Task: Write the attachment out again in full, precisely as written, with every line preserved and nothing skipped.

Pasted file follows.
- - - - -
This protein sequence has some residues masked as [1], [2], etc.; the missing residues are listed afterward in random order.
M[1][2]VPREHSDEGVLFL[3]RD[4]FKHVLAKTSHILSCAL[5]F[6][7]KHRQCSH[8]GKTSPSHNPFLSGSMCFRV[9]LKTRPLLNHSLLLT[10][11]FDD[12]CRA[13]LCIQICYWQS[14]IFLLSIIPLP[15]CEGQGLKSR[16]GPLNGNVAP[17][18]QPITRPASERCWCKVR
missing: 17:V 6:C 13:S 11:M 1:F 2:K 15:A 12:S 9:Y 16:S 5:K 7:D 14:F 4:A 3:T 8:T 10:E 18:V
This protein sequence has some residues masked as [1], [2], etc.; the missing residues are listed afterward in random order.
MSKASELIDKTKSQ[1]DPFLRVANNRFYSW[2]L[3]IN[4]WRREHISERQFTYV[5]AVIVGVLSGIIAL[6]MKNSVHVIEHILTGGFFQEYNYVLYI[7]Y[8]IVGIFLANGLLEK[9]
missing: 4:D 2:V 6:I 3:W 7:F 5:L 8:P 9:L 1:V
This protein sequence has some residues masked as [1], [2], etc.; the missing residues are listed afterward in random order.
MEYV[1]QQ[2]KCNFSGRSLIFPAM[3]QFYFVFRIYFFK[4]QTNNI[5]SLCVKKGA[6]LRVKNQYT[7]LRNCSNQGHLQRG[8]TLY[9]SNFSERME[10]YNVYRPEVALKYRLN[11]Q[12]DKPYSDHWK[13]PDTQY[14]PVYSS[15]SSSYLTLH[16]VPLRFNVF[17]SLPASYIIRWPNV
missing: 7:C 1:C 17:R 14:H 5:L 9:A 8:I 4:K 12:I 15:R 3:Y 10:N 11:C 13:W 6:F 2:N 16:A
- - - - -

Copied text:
This protein sequence has some residues masked as [1], [2], etc.; the missing residues are listed afterward in random order.
M[1][2]VPREHSDEGVLFL[3]RD[4]FKHVLAKTSHILSCAL[5]F[6][7]KHRQCSH[8]GKTSPSHNPFLSGSMCFRV[9]LKTRPLLNHSLLLT[10][11]FDD[12]CRA[13]LCIQICYWQS[14]IFLLSIIPLP[15]CEGQGLKSR[16]GPLNGNVAP[17][18]QPITRPASERCWCKVR
missing: 17:V 6:C 13:S 11:M 1:F 2:K 15:A 12:S 9:Y 16:S 5:K 7:D 14:F 4:A 3:T 8:T 10:E 18:V
This protein sequence has some residues masked as [1], [2], etc.; the missing residues are listed afterward in random order.
MSKASELIDKTKSQ[1]DPFLRVANNRFYSW[2]L[3]IN[4]WRREHISERQFTYV[5]AVIVGVLSGIIAL[6]MKNSVHVIEHILTGGFFQEYNYVLYI[7]Y[8]IVGIFLANGLLEK[9]
missing: 4:D 2:V 6:I 3:W 7:F 5:L 8:P 9:L 1:V
This protein sequence has some residues masked as [1], [2], etc.; the missing residues are listed afterward in random order.
MEYV[1]QQ[2]KCNFSGRSLIFPAM[3]QFYFVFRIYFFK[4]QTNNI[5]SLCVKKGA[6]LRVKNQYT[7]LRNCSNQGHLQRG[8]TLY[9]SNFSERME[10]YNVYRPEVALKYRLN[11]Q[12]DKPYSDHWK[13]PDTQY[14]PVYSS[15]SSSYLTLH[16]VPLRFNVF[17]SLPASYIIRWPNV
missing: 7:C 1:C 17:R 14:H 5:L 9:A 8:I 4:K 12:I 15:R 3:Y 10:N 11:C 13:W 6:F 2:N 16:A